The latest monthly count, for June 2023, was 117,313 certifications, up from 113,992 in January 2023.

The report also found that a minority of doctors were responsible for issuing the vast bulk of medical marijuana certifications, a trend continued from previous years. “This ratio has been increasing,” it said, “as a small percentage of physicians continues to see more patients and more patients continue with subsequent certifications each fiscal year.”

During fiscal 2023, 19 percent of qualified physicians issued 84 percent of all certifications, while the bottom 40 percent of qualified physicians issued just 1 percent of certifications for the year.

The report spends several pages listing the top five doctors recommending various forms of both low-THC products and medical marijuana across the state. Though the physicians themselves were anonymized with a unique two-letter identifier, the data show that some physicians issued tens of thousands of certifications for thousands of patients, sometimes for consecutive years.

Some politicians in the state have remained skeptical of Florida’s medical marijuana program. During a recent presidential campaign event, Gov. Ron DeSantis (R) recently suggested, for example, that the increase in medical marijuana patients in his state is partly due people using the law as a “pretext” for recreational cannabis use.

Separately, DeSantis signed a bill that took effect last summer that added restrictions to medical marijuana advertising and manufacturing, prohibiting any products or messages that promote “recreational” cannabis use, while adding more stringent eligibility requirements for workers in the industry.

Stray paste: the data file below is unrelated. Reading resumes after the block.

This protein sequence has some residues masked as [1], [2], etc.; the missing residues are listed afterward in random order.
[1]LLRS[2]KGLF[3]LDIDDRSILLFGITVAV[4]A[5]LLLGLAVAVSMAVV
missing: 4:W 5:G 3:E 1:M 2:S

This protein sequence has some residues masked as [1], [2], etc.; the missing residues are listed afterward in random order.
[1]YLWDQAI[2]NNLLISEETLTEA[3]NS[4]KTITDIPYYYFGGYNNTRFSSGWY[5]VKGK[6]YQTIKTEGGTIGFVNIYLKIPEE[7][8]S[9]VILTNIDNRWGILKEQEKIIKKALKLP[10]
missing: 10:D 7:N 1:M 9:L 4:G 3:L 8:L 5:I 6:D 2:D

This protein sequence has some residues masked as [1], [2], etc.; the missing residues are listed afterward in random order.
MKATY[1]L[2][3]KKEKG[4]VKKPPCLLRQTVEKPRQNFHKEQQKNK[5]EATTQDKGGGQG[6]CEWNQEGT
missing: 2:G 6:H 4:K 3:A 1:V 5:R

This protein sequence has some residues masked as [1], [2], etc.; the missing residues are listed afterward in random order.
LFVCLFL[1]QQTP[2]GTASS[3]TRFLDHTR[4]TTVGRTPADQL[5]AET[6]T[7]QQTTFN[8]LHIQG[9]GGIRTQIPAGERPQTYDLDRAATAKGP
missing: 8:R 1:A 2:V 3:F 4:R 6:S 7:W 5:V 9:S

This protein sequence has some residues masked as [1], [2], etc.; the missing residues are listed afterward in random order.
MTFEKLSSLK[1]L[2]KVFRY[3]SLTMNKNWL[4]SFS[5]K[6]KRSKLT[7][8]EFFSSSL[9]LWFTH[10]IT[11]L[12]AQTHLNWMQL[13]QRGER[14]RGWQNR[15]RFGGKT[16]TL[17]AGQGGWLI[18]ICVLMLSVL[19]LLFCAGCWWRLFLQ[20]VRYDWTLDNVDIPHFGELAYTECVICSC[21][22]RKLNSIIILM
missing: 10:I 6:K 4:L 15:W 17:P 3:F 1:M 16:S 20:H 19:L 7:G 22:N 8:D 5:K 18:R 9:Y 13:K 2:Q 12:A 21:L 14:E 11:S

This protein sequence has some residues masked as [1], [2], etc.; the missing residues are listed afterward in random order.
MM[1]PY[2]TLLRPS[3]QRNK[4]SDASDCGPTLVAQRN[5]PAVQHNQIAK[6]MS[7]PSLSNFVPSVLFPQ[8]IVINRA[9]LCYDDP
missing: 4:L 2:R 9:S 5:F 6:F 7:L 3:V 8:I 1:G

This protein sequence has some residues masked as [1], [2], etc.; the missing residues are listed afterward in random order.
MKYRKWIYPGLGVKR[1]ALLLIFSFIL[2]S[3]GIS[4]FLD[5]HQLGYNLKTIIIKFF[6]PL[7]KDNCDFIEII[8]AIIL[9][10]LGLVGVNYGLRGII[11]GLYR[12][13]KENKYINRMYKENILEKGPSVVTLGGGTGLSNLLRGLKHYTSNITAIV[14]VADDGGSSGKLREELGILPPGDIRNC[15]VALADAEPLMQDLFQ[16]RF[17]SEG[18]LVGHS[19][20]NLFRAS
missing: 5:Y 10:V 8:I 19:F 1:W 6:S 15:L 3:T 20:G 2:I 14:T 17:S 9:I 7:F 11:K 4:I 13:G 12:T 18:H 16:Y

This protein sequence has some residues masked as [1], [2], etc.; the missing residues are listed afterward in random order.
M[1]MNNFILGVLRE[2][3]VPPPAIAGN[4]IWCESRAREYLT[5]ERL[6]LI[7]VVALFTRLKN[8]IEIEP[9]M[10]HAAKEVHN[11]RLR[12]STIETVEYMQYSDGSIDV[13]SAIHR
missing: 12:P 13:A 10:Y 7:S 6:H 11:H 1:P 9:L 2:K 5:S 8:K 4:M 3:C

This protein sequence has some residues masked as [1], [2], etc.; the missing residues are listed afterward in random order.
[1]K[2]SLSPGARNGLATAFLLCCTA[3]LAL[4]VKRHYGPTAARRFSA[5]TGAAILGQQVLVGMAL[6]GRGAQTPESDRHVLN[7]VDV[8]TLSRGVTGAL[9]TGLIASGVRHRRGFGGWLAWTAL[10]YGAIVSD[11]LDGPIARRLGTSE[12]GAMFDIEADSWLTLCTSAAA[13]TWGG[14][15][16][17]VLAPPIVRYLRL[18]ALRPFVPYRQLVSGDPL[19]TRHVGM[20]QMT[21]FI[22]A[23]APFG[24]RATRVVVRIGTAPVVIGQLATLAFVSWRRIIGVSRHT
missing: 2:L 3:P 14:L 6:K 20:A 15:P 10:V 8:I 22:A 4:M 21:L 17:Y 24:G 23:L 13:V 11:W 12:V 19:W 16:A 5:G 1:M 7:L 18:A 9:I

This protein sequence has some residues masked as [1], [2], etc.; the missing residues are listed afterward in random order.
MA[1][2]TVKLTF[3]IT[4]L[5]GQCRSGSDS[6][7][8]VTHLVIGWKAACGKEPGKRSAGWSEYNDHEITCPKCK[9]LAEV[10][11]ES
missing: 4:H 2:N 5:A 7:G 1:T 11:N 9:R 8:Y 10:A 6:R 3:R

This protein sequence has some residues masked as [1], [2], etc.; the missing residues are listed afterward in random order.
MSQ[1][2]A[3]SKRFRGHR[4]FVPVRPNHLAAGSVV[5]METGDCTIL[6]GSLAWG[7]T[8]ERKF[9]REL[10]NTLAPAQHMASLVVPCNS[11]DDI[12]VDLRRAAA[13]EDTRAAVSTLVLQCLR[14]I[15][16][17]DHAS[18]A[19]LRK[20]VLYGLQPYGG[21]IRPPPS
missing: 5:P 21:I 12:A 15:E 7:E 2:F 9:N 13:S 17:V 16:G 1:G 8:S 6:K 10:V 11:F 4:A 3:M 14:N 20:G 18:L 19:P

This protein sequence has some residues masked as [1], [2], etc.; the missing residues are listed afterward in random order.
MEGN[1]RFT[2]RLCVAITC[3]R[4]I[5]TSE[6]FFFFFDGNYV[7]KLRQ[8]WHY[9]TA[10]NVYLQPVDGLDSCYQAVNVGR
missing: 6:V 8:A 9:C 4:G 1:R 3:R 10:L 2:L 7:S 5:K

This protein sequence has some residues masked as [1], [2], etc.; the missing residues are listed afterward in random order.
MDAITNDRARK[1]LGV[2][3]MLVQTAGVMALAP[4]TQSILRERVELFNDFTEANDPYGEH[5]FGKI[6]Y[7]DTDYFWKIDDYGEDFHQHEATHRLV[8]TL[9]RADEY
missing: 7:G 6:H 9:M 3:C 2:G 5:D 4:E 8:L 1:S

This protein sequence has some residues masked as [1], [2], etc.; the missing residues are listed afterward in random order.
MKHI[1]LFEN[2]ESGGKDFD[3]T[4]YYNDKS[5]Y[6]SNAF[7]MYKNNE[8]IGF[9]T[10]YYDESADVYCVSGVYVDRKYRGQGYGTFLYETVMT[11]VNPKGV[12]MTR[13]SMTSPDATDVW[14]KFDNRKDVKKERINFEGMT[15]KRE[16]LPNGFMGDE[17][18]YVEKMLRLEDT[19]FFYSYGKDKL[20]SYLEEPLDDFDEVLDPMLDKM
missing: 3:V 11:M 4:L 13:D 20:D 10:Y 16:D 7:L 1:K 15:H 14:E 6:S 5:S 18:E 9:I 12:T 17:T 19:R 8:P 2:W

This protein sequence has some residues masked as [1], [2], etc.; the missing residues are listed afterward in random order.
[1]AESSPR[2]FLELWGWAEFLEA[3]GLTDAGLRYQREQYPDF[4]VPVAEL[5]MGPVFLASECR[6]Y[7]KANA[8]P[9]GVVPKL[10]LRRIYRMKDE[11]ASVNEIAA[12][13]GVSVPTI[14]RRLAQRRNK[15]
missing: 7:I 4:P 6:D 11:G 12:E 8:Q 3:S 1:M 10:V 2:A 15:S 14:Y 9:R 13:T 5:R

The governor also approved a bill in June that expressly prohibits sober living facilities from allowing residents to possess or use medical marijuana, even if the patient is certified by a doctor to legally use cannabis therapeutically in accordance with state law. All other doctor-prescribed pharmaceutical medications may be permitted, however.

And in July, DeSantis banning sales of any consumable hemp products—including cannabis “chewing gum”—to people under 21, an expansion of an existing prohibition on young people being able to purchase smokable hemp.

Last week, DeSantis criticized marijuana legalization in Colorado, claiming that it has led to an increase in the size of the illicit cannabis market.

Meanwhile, amid an effort to put a marijuana legalization initiative on the state’s 2024 ballot, officials late last month arrested two paid canvassers, who were charged with allegedly falsifying petition signatures.

The organizer of a separate Florida ballot initiative to legalize home cultivation of medical marijuana by patients recently withdrew the proposal, explaining that the campaign raised barely more than $4,000 and couldn’t cover costs associated with trying to qualify the measure.

In the legislature, meanwhile, a Florida Republican senator introduced a bill last month to allow licensed medical cannabis businesses to take state tax deductions that they are barred from claiming at the federal level under an Internal Revenue Service (IRS) code known as 280E.

Another GOP lawmaker filed a separate bill last week to limit the potency of recreational marijuana flower to 10 percent THC if voters approve legalization.

Feds Release Marijuana Documents, Confirming Schedule III Recommendation Based On ‘Accepted Medical Use’

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Ben Adlin, a senior editor at Marijuana Moment, has been covering cannabis and other drug policy issues professionally since 2011. He was previously a senior news editor at Leafly, an associate editor at the Los Angeles Daily Journal and a Coro Fellow in Public Affairs. He lives in Washington State.